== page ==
By Chap Bettis, Crosswalk.com
One Trick to Inject Encouragement into Your Family
Whether in coaching sports or business leadership, the principle is well known that people progress best when leaders encourage more than criticize. We can see this in our homes as well.
However, life can be discouraging for our children. It can seem like we are always correcting them. Things often don’t go their way. In addition, family squabbling between siblings can also deflate the atmosphere in our homes.
What if I told you about one simple trick to change the tone of your house? My wife and and I practiced this consistently around our family dinners, and it often provided a much needed boost.
The Pumpkin or The Red Plate?
As the leaders of our homes, we have the power to make it fundamentally an encouraging place or a discouraging place. In the late 1980s, when I was a computer programmer, our team used a quirky little object as a means of motivation—“The Pumpkin.” This small ceramic pumpkin sat in the cubicle of the last person who had messed up. Even though it was given out in fun, it still sent a message that the team was focused on mistakes. So when a more encouraging manager took over our team, The Pumpkin was the first thing to go in the trash!
Some of us parent with The Pumpkin in mind—primarily thinking about and reminding our children of the day’s failures. While there is certainly a place for correcting the negative, how much better to “catch” our children doing something right? And so our family adopted the tradition of The Red Plate.
Around the time we were raising our children, many families were buying a red plate that had the words printed on it, “You are special."
Liking the idea (but not wanting to spend the money) we bought our own red plate and bowl. The red plate came out at special times to celebrate a family member.
Why is The Red Plate so Powerful?
1. It gives you a way to highlight something that might go unnoticed.
We did use the plate on occasions we all celebrate, like birthdays; but more often we used it to highlight one child who had been especially loving or kind or had studied hard. Rather than rewarding outcomes, we tried to reward godly character.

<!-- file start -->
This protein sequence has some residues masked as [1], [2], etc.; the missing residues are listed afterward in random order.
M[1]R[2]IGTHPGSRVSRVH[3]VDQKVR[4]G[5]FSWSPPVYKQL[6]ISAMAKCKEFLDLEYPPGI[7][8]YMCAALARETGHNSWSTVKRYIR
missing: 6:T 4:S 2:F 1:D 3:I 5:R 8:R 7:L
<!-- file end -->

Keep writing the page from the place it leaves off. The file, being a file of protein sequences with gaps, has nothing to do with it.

2. It contributes a positive tone to your house.
Rather than focusing on correction, it moved our focus to affirmation. We were trying to be a happy family, catching others in the act of doing something right.
3. It teaches your other children to rejoice with those that rejoice.
The Red Plate turned the attention to one special family member and created a sense of family identity. We wanted the other children to have an “All for one and one for all” mentality. The Red Plate was a way to actively train this attitude.
4. It gives direction to your dinner time discussions.
The Red Plate given by Mom allows the whole family to report to Dad what the recipient did. And Dad should be the chief affirmation officer. This gives him a chance for the whole family to hear his praise. (And it is really encouraging when Mom gives it to Dad or Dad gives it to Mom!)
So, if you want to really improve your home team’s success by shifting to a higher encouragement to correction ratio, why not begin with your own red plate tradition and start celebrating each other?
You’ll only be sorry you didn’t start earlier.
Chap Bettis the author of The Disciple-Making Parent: A Guidebook for Raising Your Children to Love and Follow Jesus Christ. He is also a frequent conference speaker and executive director of The Apollos Project, a ministry dedicated to helping families disciple their children. For 25 years previous, he was lead pastor of a New England church plant. You can find him on Twitter or blogging at TheApollosProject.com.
Publication date: November 2, 2016
Image courtesy: Thinkstockphotos.com